True to its name, St. Andrews by-the-Sea is set on the Passamaquoddy Bay, a great place to experience many marine wonders. One of the best-preserved examples of colonial heritage in North America, St. Andrews is a National Historic District and Canada’s Oldest Seaside Resort Town. Explore Water Street to find many interesting shops, featuring local crafts, soaps and artwork, and many fabulous dining establishments. During your time in St. Andrews you will find the residents friendly and its small town values apparent. Popular activities in and around St. Andrews include beachcombing, golfing, sea kayaking, sightseeing, shopping, and whale watching
Off Season Population: 1700
Summer Population: 2500
The Atlantic Salmon Interpretive Center
Just outside the Town of St. Andrews visit The Atlantic Salmon Interpretive Centre. View interesting displays detailing the wondrous life cycle of the salmon, its struggle for survival in a constantly changing world and its unqiue relationship with human-kind. Other displays within the centre focus on famous anglers, dedicated conservationists and traditional Atlantic salmon fly-fishing equipment and memorabilia. Stroll the tranquil nature trails, see working displays of stream enhancement and protection techniques and bring along a basket of food for a nice picnic overlooking a dam.
Open daily 9am-5pm May 18-October 13. Admission charged.
Huntsman Marine Science Centre’s Fundy Discovery Aquarium
The centre provides its visitors with an excellent opportunity to learn about the diverse life forms found in and around the Gulf of Maine and the Bay of Fundy Coastal region. Find fascinating displays of marine life including an invertebrate touch pool, a skate touchpool, marine fish, whale murals, interactive fisheries displays, and a 30-foot high tidal tank. The seals at the Huntsman Marine Science Centre will also be sure to warm your hearts all year long.
May/November: Open 7 days a week, 10am-5pm; November/May: Open 4 days a week, Thursdays-Sundays 10am-5pm. Seal Feedings: 11am and 4pm daily. Admission charged.
Described as a “27 acre horticultural masterpiece”, Kingsbrae Gardens was Attractions Canada’s Best Developed Outdoor Site for 2001. Built on several grand old estates, Kingsbrae Gardens incorporates both new and traditional gardening styles. Follow walking paths through the various gardens, including the Bird and Butterfly Garden and the Scents and Sensitivity Garden, and appreciate over 50,000 flowers, shrubs and trees that have found a home at Kingsbrae Gardens. While on site, visit the gift shop for unique souvenirs and local artwork, the plant centre for a wide selection of annuals and hard-to-find perennials, shrubs and trees and the Garden Café for a bite to eat overlooking a grounds and the Passamaquoddy Bay.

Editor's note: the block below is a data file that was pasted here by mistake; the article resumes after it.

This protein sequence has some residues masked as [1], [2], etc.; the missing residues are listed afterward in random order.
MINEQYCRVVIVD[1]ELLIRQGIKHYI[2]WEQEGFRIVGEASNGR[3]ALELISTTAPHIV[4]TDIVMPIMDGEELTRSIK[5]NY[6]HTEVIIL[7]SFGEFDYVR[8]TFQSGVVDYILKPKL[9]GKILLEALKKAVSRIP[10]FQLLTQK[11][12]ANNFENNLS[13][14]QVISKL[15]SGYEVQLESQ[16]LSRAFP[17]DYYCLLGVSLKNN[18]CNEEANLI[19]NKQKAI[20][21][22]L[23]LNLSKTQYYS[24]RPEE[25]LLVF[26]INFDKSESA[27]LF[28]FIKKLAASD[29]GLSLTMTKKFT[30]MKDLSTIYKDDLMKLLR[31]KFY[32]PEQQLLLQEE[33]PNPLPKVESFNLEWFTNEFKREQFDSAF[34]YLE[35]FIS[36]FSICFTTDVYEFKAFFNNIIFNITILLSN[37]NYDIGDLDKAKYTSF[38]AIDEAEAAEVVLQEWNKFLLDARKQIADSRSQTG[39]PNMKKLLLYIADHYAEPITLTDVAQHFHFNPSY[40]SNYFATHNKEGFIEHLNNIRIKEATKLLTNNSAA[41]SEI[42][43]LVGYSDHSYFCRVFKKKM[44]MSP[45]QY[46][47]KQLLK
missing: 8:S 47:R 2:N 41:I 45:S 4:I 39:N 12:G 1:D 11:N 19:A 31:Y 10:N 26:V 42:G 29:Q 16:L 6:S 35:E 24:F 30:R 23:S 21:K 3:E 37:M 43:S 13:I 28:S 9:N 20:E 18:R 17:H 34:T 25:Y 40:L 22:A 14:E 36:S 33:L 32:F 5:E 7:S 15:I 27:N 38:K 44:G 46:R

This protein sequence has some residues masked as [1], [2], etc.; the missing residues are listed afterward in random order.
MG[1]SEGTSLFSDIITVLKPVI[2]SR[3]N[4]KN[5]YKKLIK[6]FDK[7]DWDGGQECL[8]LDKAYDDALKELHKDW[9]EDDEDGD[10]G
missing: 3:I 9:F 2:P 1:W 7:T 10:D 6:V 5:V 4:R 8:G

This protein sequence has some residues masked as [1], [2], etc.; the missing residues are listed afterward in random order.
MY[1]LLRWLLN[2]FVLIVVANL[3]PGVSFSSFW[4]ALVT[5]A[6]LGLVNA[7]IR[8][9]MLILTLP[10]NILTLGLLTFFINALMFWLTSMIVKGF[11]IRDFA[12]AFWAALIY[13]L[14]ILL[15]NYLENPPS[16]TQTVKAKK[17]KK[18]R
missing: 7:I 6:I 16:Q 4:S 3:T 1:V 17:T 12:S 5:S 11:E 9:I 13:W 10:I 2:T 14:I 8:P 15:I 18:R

Open 7 days a week, 9:00am to 6:00pm, from May 14th to October 9th, 2004. Admission charged.
Named for Loyalist Anglican minister Reverend Samuel Andrews, who settled the island in 1786, Minister’s Island became the personal summer retreat to Sir William Van Horne in 1892. Van Horne, who was responsible for much of Canada’s rail system stretching from coast to coast, built one of the country’s finest private residences of this small island. The large 50-room home, constructed of quarried sandstone, is named Covenhoven after Sir William’s father and includes a massive drawing room with an original pool table.
You can either walk, drive, or bike onto the island at low tide. Two-hour guided tours are available at a small cost and include a visit to Covenhoven, a tour of the bathhouse with its tidal swimming pool, a tour of the livestock barn, interesting facts and a stop on Shea’s Hill for a magnificent view of the Passamaquoddy Bay.
Ross Memorial Museum
The Ross Memorial Museum, a 1824 Gregorian mansion also referred to as Chestnut Hall, showcases the art collection of Henry Phipps and Sarah Juliette Ross – an American couple who fell in love with St. Andrews in the 1902 and spent the next 40 summers in this seaside, resort town. The collection includes the fine work of 19th century New Brunswick cabinet makers and “objets d’art” from the couple’s world travels.
Open throughout July and August, Monday through Saturday 10am-4:30pm and September through mid-October, Tuesday through Saturday 10am-4:30pm. Admission by donation.
St. Andrews Blockhouse National Historic Site
Visit the St. Andrews Blockhouse and step back in time to the War of 1812, a conflict resulting from strained relations between Great Britain and the United States. This Blockhouse not only protected this seaside town, but the colony of New Brunswick against attack as New Brunswick was highly valued for its overland route to Canada. Following the War of 1812, the Blockhouse was used for military service in the Maine Boundary dispute of the 1840s and following the American Civel War of the 1860s. A Canadian National Historic Site since 1962, the Blockhouse was nearly destroyed by fire in 1993, however the community and Parks Canada worked together to restore the Blockhouse to the site it is today. Inside visit the barracks room and storage loft and also read the six illustrative interpretation panels on site to learn more about blockhouse use and daily life in a garrison town.
Open June 1 – September 1, 9am-8pm and September 2-15, 9am-5pm. Admission C$1/person.